by digby

Wow. That comes out of nowhere.Not that there isn't a precedent for terrorism from there.  Recall the terrible Beslan massacre from a decade or so ago. This was nothing like that, but there are lessons to be gleaned from what happened in Russia:

The Beslan school hostage crisis (also referred to as the Beslan school siege or Beslan massacre)of early September 2004 lasted three days and involved the capture of over 1,100 people as hostages (including 777 children), ending with the death of over 380 people. The crisis began when a group of armed Islamic separatist militants, mostly Ingush and Chechen, occupied School Number One (SNO) in the town of Beslan, North Ossetia (an autonomous republic in the North Caucasus region of the Russian Federation) on 1 September 2004. The terrorists were the Riyadus-Salikhin Battalion, sent by the Chechen separatist warlord Shamil Basayev, who demanded recognition of the independence of Chechnya at the UN and Russian withdrawal from Chechnya. On the third day of the standoff, Russian security forces entered the building with the use of tanks, incendiary rockets and other heavy weapons. At least 334 hostages were killed as a result of the crisis, including 186 children, with a significant number of people injured and reported missing.

The event led to security and political repercussions in Russia, most notably it contributed to a series of federal government reforms consolidating power in the Kremlin and strengthening of the powers of the President of Russia. As of 2011, aspects of the crisis in relation to the militants remain contentious; including how many militants were involved, the nature of their preparations and whether a section of the group had escaped. Questions about the Russian government's management of the crisis have also persisted; including allegations of disinformation and censorship in news media, whether the journalists who were present at Beslan were allowed to freely report on the crisis, the nature and content of negotiations with the militants, allocation of responsibility for the eventual outcome, and perceptions that excessive force was used.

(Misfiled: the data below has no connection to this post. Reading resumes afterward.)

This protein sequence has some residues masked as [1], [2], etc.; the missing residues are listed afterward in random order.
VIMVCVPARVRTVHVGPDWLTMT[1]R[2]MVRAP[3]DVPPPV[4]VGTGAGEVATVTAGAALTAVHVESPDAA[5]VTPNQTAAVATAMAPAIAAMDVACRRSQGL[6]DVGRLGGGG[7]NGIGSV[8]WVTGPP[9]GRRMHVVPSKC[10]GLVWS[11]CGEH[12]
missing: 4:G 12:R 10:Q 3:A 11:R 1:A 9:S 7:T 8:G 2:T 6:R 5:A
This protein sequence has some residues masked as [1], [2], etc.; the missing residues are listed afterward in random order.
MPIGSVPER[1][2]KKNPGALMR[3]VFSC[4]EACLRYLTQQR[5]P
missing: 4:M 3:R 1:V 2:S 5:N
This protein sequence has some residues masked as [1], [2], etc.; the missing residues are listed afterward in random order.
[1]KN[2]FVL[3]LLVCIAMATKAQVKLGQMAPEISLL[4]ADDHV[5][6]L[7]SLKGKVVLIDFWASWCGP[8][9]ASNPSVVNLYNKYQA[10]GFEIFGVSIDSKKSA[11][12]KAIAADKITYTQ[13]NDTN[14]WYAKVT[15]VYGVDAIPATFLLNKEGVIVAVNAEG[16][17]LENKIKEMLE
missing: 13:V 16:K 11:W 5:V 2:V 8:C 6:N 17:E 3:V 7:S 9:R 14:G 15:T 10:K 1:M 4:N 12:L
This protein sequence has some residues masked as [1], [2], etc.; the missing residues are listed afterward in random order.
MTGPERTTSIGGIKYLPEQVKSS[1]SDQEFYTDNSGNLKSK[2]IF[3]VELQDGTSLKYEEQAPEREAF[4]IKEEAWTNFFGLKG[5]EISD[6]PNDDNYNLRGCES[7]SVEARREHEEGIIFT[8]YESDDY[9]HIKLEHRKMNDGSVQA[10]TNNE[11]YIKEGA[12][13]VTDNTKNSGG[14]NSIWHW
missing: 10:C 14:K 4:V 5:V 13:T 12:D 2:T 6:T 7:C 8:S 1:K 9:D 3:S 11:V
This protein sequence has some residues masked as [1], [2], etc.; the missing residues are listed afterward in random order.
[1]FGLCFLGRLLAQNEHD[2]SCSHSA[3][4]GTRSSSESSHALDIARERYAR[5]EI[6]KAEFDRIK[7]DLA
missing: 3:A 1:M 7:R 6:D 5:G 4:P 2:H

Let's hope we manage to have learned from our mistake --- and theirs --- as we go forward.

Also too: David didn't need to make the apology below. CNN gave so many hints that it was the same guy the twitterati were fingering that they might as well have said it. They barely got out of that one unscathed.

Oh great